Four in ten Americans threatened by IE zero-day flaw
Microsoft is warning users of a new zero-day flaw in Internet Explorer that could affect hundreds of millions of people.
It's released a free piece of security software, the Enhanced Mitigation Experience Toolkit (EMET), and is urging users to install it as soon as possible. A full update should appear in the next week or so.
"We have received reports of only a small number of targeted attacks and are working to develop a security update to address this issue," says Yunsun Wee, director of the company's Trustworthy Computing Group.
The flaw is present in IE versions 7, 8 and 9, and affects machines running XP, Vista and Windows 7. According to security firm Rapid7, as many as 41 percent of internet users in North America and 32 percent worldwide are at risk.
Hackers are already exploiting the flaw, says Microsoft.
The bug was discovered by Luxembourgeois security researcher Eric Romang, when his own PC was infected by a piece of malicious software known as Poison Ivy.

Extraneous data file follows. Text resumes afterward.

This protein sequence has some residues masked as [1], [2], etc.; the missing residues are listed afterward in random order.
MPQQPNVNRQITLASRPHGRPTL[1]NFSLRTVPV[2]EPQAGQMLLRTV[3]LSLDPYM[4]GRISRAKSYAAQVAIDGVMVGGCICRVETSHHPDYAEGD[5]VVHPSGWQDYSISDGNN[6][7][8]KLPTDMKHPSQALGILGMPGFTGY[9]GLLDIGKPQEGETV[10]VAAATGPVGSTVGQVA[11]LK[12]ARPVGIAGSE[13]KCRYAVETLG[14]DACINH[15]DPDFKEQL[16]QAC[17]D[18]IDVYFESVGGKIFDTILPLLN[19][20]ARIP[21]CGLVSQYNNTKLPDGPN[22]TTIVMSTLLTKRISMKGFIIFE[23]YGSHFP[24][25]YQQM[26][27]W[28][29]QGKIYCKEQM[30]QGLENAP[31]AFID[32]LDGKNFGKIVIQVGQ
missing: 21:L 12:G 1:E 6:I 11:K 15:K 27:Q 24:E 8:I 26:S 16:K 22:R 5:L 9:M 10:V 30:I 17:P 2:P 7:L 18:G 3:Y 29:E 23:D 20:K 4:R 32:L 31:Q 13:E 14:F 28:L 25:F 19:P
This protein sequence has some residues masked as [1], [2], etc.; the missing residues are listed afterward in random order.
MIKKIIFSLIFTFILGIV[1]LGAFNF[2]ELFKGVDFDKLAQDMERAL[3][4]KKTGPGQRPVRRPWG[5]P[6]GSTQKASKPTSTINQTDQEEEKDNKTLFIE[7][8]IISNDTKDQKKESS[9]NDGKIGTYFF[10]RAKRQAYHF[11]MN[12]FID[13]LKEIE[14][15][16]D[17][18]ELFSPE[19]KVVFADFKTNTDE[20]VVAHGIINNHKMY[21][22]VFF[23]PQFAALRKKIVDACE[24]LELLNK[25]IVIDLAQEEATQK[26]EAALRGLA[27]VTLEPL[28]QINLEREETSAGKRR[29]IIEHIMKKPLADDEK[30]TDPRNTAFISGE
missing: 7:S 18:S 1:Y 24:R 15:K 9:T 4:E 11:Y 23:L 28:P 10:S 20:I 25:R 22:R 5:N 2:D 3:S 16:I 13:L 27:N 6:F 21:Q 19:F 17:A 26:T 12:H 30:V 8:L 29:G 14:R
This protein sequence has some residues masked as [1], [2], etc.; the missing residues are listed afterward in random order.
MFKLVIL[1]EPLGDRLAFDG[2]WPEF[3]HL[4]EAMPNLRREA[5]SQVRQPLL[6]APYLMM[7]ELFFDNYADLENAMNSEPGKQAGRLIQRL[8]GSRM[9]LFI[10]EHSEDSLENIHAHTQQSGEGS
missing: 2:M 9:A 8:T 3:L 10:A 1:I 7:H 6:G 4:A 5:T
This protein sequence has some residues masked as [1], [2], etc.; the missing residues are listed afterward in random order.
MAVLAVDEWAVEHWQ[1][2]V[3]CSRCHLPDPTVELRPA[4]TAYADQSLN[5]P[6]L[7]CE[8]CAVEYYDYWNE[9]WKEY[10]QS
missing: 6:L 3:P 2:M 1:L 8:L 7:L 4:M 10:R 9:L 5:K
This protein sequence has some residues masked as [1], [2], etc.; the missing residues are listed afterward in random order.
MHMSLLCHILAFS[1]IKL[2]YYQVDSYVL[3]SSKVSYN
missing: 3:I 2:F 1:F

He says he believes it's the work of a group named Nitro, responsible for a series of attacks on the chemical and defense industries last year and - tentatively - traced to China.
The discovery could be a big blow for Microsoft, with Internet Explorer down to just a third of the browser market - and falling. Many users will no doubt find it easier to just switch to Chrome or Firefox, rather than download the EMET tool and then wait for the security update.
The toolkit is here.